Measuring Empowerment: Cross-Disciplinary Perspectives

By Deepa Narayan | Go to book overview

Chapter 7
Subjective Well-Being and
Objective Measures:
Insecurity and Inequality
in Emerging Markets

Carol Graham and Stefano Pettinato

Mill wrote: “Men do not desire to be rich, but to be richer
than other men.”

—Pigou, The Economics of Welfare

Many recent studies evaluating individuals’ subjective well-being—or broadly speaking, their “happiness”—suggest the need to revisit standard assumptions about the role of rational, material self-interest in determining economic behavior.1 These studies, which focus primarily on the developed economies, find little correlation between aggregate economic growth and happiness. While they find that, on average, the wealthy are happier than the poor within individual societies, they find no evidence that happiness increases as societies grow wealthier or that happiness differs between wealthier and poorer societies (above a certain absolute minimum income).2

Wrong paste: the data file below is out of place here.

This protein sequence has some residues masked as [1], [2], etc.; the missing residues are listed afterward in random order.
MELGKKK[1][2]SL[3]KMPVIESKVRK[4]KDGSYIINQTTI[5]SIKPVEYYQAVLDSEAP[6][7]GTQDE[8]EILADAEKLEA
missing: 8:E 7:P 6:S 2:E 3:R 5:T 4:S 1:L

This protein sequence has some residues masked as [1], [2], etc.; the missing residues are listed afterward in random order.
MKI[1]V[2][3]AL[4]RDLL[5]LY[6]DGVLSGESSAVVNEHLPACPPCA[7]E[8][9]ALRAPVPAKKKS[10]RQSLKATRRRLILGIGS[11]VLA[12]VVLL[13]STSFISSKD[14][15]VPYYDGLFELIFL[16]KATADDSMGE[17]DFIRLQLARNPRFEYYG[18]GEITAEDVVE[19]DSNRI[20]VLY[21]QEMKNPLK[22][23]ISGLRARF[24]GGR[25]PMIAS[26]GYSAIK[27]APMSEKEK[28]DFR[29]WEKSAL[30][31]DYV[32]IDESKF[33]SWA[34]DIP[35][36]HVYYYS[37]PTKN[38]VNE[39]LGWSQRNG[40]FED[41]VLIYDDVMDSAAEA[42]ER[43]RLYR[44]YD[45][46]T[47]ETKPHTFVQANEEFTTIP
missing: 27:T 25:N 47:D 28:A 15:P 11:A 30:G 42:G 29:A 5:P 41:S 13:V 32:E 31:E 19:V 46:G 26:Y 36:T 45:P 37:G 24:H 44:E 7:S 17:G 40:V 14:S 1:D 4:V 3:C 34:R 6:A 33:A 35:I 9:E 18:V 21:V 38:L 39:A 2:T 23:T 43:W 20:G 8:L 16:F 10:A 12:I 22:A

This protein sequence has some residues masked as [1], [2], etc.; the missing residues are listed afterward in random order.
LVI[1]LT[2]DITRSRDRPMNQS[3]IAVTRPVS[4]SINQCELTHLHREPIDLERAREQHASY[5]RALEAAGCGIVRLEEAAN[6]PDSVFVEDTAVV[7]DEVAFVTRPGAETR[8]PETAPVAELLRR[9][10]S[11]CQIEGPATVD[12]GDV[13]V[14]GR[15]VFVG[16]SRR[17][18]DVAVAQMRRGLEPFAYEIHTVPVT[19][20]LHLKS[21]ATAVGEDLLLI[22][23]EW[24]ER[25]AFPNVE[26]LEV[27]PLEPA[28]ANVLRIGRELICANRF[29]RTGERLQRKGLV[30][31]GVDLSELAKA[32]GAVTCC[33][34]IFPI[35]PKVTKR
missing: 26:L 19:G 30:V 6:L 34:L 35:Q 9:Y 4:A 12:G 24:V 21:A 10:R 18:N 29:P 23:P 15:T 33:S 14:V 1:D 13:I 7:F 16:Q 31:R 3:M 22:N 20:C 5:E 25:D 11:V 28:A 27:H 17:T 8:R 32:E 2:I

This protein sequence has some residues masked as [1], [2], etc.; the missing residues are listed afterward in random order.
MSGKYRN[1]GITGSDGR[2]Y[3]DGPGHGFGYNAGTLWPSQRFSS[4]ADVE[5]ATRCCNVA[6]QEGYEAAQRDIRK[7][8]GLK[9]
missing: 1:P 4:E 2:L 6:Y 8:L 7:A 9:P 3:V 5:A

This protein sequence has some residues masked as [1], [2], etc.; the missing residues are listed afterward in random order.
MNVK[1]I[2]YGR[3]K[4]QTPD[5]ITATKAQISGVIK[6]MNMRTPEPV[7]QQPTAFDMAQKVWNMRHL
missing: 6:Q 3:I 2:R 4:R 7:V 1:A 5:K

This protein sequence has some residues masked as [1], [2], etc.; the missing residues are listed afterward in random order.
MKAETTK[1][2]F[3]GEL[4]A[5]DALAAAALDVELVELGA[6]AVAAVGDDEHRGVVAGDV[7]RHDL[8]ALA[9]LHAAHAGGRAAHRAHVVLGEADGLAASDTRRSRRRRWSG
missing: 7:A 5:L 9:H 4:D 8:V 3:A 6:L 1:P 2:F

In developed economies, people’s happiness depends far less on income than on other factors such as employment, health, marriage, and age. Similarly, happiness seems to depend strongly on macroeconomic variables other than income growth, such as unemployment, inflation, and volatility.

These findings by no means undercut the importance of economic growth as a necessary condition for achieving a wide range of fundamental societal objectives, including economic development, enhanced social welfare, and reduced poverty. Yet they do suggest that factors other than income growth

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